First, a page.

The draft Energy White Paper released today provides a sound basis for a much-needed national debate about the future of energy policy.

The draft White Paper recognises the fundamental role that coal and uranium will continue to play in Australia’s export profile over the next three decades, points to the importance of policy neutrality and vibrant markets in energy policy, proposes a regular review process to monitor the impact of policy measures and recommends the streamlining or removal of costly and ineffective ‘non-complementary’ measures adopted by Federal, State and Territory Governments.

Importantly, the draft paper also canvasses the prospect that a future Australian Government may need to adopt nuclear energy in order to meet emissions reductions targets.

In addition to the above, there are also a number of areas on which the minerals sector will focus during the consultation period over coming months.

There continues to be contradictions in the Government’s efforts to sponsor the development of clean energy technologies. On the one hand the Government emphasises the importance of limiting policy intervention in energy markets, then arbitrarily excludes Carbon Capture and Storage from more than 75 per cent of the $17.5 billion in programs in place to develop clean energy technologies. This is despite the fact that Australia is the world’s largest coal exporter and that the chief economist of the International Energy Agency, Dr Fatih Birol, said only yesterday that the deployment of CCS would be an indispensable element in reaching global emissions reductions targets.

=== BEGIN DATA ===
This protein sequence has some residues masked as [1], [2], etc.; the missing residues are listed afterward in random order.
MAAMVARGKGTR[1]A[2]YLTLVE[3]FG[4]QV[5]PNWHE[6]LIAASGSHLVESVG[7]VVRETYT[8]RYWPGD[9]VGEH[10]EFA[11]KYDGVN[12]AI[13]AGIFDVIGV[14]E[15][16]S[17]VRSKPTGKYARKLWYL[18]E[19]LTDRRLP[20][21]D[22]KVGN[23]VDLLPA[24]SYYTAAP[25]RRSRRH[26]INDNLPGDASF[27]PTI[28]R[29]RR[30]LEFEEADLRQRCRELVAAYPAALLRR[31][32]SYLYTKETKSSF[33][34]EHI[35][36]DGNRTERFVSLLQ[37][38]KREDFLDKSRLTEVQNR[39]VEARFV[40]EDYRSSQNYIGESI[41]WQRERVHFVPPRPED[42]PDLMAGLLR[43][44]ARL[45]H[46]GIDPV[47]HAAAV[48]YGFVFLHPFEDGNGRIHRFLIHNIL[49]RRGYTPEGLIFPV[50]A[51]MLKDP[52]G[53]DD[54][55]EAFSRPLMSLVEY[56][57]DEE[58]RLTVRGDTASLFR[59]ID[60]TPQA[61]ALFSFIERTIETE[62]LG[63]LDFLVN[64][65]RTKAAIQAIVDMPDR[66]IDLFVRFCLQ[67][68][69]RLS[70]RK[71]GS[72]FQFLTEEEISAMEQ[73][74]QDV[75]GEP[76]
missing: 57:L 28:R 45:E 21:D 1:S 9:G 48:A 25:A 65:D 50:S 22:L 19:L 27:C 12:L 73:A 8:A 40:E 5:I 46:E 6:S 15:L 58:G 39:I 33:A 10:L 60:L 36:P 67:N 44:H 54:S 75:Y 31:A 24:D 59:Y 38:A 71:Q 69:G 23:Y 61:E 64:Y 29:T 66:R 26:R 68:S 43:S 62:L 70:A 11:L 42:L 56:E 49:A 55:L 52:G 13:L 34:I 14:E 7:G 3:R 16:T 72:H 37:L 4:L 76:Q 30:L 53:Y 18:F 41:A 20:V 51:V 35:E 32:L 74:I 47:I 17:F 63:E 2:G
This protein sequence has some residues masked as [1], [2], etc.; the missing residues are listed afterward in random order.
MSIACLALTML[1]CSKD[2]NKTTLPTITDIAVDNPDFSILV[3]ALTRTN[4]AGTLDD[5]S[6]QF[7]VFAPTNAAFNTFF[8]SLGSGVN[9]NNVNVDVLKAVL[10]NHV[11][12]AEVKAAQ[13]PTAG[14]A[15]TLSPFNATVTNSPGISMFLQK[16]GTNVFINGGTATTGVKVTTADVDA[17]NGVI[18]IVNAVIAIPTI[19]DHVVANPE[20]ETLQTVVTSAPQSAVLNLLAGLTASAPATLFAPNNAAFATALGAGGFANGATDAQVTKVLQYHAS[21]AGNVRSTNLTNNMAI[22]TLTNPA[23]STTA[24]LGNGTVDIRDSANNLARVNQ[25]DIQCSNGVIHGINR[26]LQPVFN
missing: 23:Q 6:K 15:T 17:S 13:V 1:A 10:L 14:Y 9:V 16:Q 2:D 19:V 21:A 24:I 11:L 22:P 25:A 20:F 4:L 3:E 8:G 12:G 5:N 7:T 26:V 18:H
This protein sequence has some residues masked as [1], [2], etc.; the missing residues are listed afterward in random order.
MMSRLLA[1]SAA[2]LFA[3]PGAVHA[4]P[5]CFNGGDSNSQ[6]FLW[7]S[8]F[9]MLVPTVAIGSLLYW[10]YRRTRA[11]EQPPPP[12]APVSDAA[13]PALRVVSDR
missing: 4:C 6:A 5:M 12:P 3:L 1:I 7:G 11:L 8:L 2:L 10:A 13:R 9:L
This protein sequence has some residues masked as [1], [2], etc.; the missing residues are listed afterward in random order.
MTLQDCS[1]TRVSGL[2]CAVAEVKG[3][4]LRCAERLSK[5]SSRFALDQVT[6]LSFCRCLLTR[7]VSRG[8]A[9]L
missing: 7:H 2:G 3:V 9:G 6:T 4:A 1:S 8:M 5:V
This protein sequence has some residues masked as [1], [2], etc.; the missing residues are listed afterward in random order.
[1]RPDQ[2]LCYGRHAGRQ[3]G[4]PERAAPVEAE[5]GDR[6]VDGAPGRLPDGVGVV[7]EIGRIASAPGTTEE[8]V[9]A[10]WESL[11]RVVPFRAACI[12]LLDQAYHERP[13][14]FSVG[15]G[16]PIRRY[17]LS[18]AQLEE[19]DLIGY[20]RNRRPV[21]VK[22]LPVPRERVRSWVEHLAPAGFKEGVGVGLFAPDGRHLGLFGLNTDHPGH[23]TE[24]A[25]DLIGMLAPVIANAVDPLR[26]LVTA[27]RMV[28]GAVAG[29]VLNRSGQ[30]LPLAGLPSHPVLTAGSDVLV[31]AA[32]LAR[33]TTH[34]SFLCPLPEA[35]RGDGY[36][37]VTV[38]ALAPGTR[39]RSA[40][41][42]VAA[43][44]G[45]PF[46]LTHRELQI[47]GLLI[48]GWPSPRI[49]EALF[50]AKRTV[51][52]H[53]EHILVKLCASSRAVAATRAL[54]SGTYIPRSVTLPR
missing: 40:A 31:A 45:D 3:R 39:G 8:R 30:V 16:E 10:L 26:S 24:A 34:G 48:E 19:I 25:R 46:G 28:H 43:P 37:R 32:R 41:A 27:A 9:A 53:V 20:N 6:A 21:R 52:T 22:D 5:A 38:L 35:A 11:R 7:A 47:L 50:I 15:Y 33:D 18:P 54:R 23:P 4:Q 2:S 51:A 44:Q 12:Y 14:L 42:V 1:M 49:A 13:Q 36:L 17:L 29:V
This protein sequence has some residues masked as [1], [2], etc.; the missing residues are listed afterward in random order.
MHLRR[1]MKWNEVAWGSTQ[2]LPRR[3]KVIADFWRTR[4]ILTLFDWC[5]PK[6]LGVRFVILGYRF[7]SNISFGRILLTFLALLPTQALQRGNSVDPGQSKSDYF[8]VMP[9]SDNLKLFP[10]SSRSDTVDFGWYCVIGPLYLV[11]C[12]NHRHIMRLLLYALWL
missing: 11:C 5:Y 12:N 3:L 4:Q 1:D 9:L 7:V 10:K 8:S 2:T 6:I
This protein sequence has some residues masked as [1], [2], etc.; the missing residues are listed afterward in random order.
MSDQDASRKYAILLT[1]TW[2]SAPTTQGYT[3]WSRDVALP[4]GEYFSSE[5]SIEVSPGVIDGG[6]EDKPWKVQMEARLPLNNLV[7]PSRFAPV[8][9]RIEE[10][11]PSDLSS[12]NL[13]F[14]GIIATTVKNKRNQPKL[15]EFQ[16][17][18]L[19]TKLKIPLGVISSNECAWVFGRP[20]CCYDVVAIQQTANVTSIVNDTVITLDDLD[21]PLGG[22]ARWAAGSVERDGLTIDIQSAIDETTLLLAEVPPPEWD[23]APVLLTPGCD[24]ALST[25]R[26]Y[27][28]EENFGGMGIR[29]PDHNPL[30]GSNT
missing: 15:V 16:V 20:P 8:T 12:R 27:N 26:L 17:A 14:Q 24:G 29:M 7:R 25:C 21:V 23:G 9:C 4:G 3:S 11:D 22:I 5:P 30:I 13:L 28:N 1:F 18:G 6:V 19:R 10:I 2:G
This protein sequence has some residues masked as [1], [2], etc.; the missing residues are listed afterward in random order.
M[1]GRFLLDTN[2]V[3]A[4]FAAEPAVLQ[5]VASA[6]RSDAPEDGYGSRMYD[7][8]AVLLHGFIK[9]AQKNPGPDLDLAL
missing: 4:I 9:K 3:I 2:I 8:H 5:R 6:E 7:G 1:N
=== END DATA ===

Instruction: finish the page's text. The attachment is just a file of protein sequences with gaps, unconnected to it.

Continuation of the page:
It is also unfortunate that the Energy White Paper process has been pre-empted by decisions on carbon pricing and a Renewable Energy Target that contradict sound energy policy, and that will undermine, not underpin the competitiveness of Australia’s energy export sectors.

The Durban meeting’s postponement of global climate action until 2020 at the earliest and today’s announcement by Canada to withdraw from the Kyoto Protocol further highlight the folly of Australia’s plan to adopt the world’s biggest carbon tax years ahead of most of our trading partners and competitors.

Finally, the draft White Paper curiously states that the proposed carbon market provides the Government with “the ability to calibrate settings to ensure that the economic cost of action remains tolerable”. It is difficult to see how the fixed carbon tax can be ‘calibrated’, particularly when the prevailing price in the only other international carbon pricing scheme (EU ETS) is about one-third of the $23 opening price of the Australian scheme.

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